COLUMBIA - His players began the season talking seriously about a Southeastern Conference title.
So after South Carolina lost two of its first three games, coach Lou Holtz had to work feverishly to bail the water from what had the makings of a sinking ship.
"What's hard when you're 1-2 is to sell them on the importance of getting better," Holtz said Monday. "You don't know what the future holds. You're sitting there 1-2, and everybody's waiting for the bottom to fall out."
Instead of falling apart, Holtz's team has bonded since losing back-to-back games to Virginia and Georgia. A four-game winning streak has put the Gamecocks back into the SEC picture and done wonders for the team's confidence.
"We're becoming more of a team now," said Holtz, whose team visits No. 14 Louisiana State on Saturday (7:45 p.m., ESPN2). "Our guys are getting to know one another and realize that everybody has to step up."
According to junior cornerback Dunta Robinson, the seeds for this mini-revival were planted the week after a Sept. 21 win over Temple. The Gamecocks pulled away in the second half and won, 42-21, but something didn't feel quite right.
Most of the concern stemmed from a defense that hadn't yet shown the form that made it one of the best in the SEC the previous three seasons. The Gamecocks (5-2, 3-1 SEC) were struggling to stop the run, and Holtz was lamenting the unit's lack of a vocal leader.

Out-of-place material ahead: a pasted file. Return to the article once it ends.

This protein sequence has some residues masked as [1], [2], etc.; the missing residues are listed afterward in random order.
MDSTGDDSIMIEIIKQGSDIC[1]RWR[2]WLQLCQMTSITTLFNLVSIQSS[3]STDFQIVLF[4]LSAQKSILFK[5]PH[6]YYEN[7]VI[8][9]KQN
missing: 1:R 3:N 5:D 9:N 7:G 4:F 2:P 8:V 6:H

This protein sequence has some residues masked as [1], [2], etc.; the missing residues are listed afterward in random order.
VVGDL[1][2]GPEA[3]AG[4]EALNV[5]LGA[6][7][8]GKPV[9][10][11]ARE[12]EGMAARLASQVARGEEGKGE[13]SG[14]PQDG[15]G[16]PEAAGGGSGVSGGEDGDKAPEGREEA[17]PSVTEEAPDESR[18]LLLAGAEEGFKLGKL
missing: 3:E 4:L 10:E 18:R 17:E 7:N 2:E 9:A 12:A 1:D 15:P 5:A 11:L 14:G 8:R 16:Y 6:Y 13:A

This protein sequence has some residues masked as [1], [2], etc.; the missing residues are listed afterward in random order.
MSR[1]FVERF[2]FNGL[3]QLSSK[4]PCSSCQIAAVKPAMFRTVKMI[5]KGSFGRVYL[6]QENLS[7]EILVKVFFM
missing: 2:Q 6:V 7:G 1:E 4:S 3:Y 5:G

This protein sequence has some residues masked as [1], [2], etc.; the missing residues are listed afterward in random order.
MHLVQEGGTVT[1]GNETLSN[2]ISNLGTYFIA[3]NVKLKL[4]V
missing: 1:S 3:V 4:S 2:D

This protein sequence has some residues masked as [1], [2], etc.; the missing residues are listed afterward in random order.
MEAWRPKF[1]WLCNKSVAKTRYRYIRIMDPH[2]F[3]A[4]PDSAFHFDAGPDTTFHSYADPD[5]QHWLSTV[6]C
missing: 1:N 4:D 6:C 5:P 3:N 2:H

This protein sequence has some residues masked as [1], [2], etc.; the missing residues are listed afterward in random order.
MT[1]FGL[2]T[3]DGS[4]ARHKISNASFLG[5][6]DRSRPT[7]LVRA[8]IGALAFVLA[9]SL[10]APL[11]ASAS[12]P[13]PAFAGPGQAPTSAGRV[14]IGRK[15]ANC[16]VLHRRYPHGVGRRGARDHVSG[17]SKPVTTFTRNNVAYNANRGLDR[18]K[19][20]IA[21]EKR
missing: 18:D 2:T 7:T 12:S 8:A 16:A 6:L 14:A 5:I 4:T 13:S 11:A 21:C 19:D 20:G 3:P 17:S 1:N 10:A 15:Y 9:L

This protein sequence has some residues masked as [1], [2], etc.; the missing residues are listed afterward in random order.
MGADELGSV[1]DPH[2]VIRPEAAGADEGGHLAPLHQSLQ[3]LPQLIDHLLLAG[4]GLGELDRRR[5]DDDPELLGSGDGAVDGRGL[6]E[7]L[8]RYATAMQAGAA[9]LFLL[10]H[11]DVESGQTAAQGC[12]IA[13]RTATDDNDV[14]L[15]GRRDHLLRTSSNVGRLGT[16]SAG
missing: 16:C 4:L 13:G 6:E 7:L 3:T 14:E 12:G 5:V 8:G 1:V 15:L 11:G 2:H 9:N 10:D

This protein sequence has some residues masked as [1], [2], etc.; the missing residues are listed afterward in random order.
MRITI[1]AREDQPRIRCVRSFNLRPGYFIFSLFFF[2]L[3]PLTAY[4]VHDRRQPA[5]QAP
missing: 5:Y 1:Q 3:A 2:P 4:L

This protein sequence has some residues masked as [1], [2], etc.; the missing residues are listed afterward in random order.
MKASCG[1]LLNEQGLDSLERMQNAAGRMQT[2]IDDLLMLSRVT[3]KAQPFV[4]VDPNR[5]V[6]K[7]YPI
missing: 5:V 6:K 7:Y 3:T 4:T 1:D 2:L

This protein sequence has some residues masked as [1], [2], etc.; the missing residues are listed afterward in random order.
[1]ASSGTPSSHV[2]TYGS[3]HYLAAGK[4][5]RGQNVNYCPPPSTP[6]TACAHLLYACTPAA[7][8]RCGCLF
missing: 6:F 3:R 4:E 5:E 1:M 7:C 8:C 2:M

During a team meeting, several defensive players spoke up. All were seniors, and each delivered a message that the Gamecocks were playing below their potential.
First it was nose tackle Langston Moore. Then it was linebacker Jermaine Lemon. Spur safeties Rashad Faison and Jonathan Martin also weighed in.
"The seniors spoke up and said what needed to be done and what kind of turnaround we needed to have," Robinson said.
The defense played better the next week against Vanderbilt, giving up 241 total yards - 105 passing - in the 20-14 win in Nashville. Mississippi State visited Columbia on Oct. 5 and was limited to 69 yards rushing on 25 carries as the Gamecocks won their third straight, 34-10.
It wasn't until last week, however, that South Carolina's defense was truly reminiscent of its predecessors. The Gamecocks stifled Kentucky's prolific offense in a 16-12 victory that saw the Wildcats score points on just one of their three trips inside South Carolina's 20-yard line.
Improved defense hasn't been the only ingredient in the winning streak, but it has been essential to giving the Gamecocks an identity that they lacked earlier in the season.
"The meeting was very important, because we didn't know who the leaders were," said Robinson, who is tied for second in the SEC with three interceptions. "For those guys to come out and say some of the things they said, it was like we took a breath of relief."
The offense, though it has yet to function as smoothly as Holtz would prefer, has cut down on the turnover problems that plagued it against Virginia and Georgia. After committing 11 turnovers in the two losses, the Gamecocks have had five in the past four games.
"The ball doesn't bounce your way every now and then," senior receiver Ryan Brewer said. "You've got to get it back going that way, and once it does it's kind of like a snowball effect. ... We're holding on to the ball, and once you do that, it just builds."
Reach Larry Williams at (706) 823-3645 or firstname.lastname@example.org